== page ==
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Miranda Warnings: Know Your Constitutional Rights

Miranda Warnings: Know Your Constitutional Rights

Anyone who watches television crime dramas is familiar with the scene when the police officer cuffs the suspect and says: “You have the right to remain silent . . .” But if it is you who is being taken away in a squad car, you need to know much more about these important words – the Miranda warnings.

What Are The Miranda Warnings?

Under the United States Constitution, you have certain fundamental rights. The Fifth Amendment protects an arrested person from self-incrimination: being compelled to be “a witness against himself.” The Sixth Amendment guarantees that a person shall “have the assistance of counsel for his defense.”

In a landmark court decision in 1966 – Miranda v. Arizona – the Supreme Court ruled it is a violation of these 5th and 6th Amendment rights to allow a prosecutor to use in evidence at trial an incriminating statement by a criminal suspect who was not told about these important constitutional protections available to him. So, after this important case, police were required, in certain circumstances, to inform suspects about these rights.

These explanations – “dubbed the Miranda warnings” after this famous case – are required by police before they interrogate anyone already under arrest in police custody, or in a functionally equivalent setting known as “custodial interrogation.”

Is specific language required?

The Supreme Court did not specify exact wording required when informing a suspect of these constitutional rights, but set out clear guidelines:

The person in custody must, prior to interrogation, be clearly informed that he/she has the right to remain silent, and that anything the person says will be used against that person in court; the person must be clearly informed that he/she has the right to consult with an attorney and to have that attorney present during questioning, and that, if he/she is indigent, an attorney will be provided at no cost to represent him/her.

In later rulings, the court made clear that, as long as the information is adequately and fully conveyed, no particular language is mandatory and the warnings do not have to be given in any particular order.

What language is used in New York?

A state must follow the U.S. Constitution in connection with any standard for protection of federal constitutional rights, but it is free to adopt – via its own state constitution or by law – tighter standards to minimize law enforcement and prosecution abuses.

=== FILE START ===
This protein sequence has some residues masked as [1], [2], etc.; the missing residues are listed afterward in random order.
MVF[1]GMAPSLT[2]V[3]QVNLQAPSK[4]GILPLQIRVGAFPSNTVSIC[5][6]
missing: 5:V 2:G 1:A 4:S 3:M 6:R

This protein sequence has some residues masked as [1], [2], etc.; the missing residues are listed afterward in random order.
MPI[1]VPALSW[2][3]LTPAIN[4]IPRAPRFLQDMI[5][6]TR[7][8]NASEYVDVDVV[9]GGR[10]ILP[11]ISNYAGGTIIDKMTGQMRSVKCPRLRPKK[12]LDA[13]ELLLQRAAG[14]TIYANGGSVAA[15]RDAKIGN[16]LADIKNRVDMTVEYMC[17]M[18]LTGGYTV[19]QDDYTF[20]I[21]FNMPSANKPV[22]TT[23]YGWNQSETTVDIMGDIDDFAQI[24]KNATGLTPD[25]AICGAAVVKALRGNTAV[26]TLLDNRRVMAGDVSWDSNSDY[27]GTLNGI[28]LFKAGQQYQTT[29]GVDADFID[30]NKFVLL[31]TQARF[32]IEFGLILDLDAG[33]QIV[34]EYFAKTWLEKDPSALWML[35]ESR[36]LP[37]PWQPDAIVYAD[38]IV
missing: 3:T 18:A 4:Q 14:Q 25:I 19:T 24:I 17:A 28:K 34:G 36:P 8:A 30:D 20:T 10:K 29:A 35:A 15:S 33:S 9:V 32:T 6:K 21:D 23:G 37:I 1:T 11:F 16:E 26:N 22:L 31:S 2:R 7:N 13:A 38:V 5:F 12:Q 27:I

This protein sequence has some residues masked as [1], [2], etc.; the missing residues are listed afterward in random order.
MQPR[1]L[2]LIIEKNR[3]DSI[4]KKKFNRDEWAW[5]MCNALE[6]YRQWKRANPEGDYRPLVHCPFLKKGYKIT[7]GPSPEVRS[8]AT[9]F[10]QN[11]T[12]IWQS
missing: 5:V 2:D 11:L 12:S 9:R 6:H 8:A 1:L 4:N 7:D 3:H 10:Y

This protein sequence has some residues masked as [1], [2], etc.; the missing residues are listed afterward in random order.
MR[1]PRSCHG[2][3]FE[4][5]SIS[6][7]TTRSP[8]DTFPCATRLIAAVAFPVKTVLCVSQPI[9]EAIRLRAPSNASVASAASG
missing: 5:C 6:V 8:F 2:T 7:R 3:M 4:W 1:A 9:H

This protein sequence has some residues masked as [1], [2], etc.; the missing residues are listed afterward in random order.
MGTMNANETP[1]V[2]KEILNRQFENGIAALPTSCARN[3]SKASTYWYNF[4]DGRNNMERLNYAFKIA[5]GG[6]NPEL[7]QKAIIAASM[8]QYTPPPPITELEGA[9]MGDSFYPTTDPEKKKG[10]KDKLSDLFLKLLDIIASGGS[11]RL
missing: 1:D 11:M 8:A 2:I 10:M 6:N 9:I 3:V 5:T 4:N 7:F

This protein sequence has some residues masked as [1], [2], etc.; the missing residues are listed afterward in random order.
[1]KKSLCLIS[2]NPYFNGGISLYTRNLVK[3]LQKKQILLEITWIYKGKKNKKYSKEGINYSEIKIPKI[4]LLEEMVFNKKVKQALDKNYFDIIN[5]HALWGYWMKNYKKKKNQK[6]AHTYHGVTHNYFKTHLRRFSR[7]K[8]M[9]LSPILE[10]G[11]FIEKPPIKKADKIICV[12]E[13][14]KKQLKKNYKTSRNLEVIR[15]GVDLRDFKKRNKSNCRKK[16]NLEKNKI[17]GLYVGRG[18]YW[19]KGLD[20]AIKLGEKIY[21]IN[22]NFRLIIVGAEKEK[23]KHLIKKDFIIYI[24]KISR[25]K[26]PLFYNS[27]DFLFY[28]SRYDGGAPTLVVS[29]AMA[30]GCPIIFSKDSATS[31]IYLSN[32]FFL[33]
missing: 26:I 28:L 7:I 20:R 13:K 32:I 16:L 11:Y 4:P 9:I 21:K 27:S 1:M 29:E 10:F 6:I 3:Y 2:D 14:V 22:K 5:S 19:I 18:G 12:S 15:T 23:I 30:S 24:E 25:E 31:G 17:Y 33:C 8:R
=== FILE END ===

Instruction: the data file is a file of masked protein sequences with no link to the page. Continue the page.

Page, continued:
Even as the U.S. Supreme Court in recent years has eroded some of the Miranda protections, most states – including New York – have adopted stronger constitutional protections for criminal suspects.

In addition to the four “warnings” required under Miranda, in New York, police also ask the following:

  1. Do you understand each of these rights I have explained to you?
  2. Having these rights in mind, do you wish to talk to us now?

An affirmative answer to both of the above questions waives the rights. If the suspect responds “no” to the first question, the officer is required to re-read the Miranda warning. In either case, the officer cannot question the suspect unless and until these rights are waived.

Are the Miranda Warnings Required Whenever a Person is Arrested?

No. The purpose of the Miranda warnings is to protect suspects from the compulsion inherent in the intimidating atmosphere attendant to arrest. “Custody” means either that the suspect was under arrest or that his freedom of movement was restrained to an extent that the situation can fairly be called a “custodial interrogation.”

In addition to the custodial setting, the Miranda warnings are required only when the police intend to begin an interrogation. Although generally the Miranda warnings are given as soon as a suspect is arrested, technically they are not required until the police are about to begin questioning the person.

What happens if they are not given?

If law enforcement fail to offer these warnings to an individual, they may still question that person and act on leads and information gained, but they may not use that person’s statements to incriminate him or her if the case later goes to trial.

Even if the warnings are not given, the suspect still has, and can rely on, the right to remain silent.

Are Miranda warnings required whenever police ask questions?

No. Since the trigger for the Miranda warnings is a custodial setting plus an imminent interrogation, police are not required to issue these warnings if an arrest or custodial situation is absent. Also, certain routine questions during “booking” about the person’s identity are permitted even absent the suspect not having been “Mirandized.”

What Should a Person Do When He or She is Arrested?

Whether or not the Miranda warnings have been given, a criminal suspect should expressly and clearly tell police he or she invokes the right to remain silent without a lawyer present, and that he or she wants to contact an attorney. If the accused cannot afford counsel or arrange to have one immediately present, then he or she should ask that counsel be appointed. After that, the person should remain silent until an attorney is there to represent him or her.

If you are facing criminal charges in the New York City area, contact criminal defense attorney Gilbert Parris to discuss your legal options. Gilbert Parris represents clients charged with various crimes throughout the greater New York City area including Brooklyn, Queens, the Bronx, and Manhattan.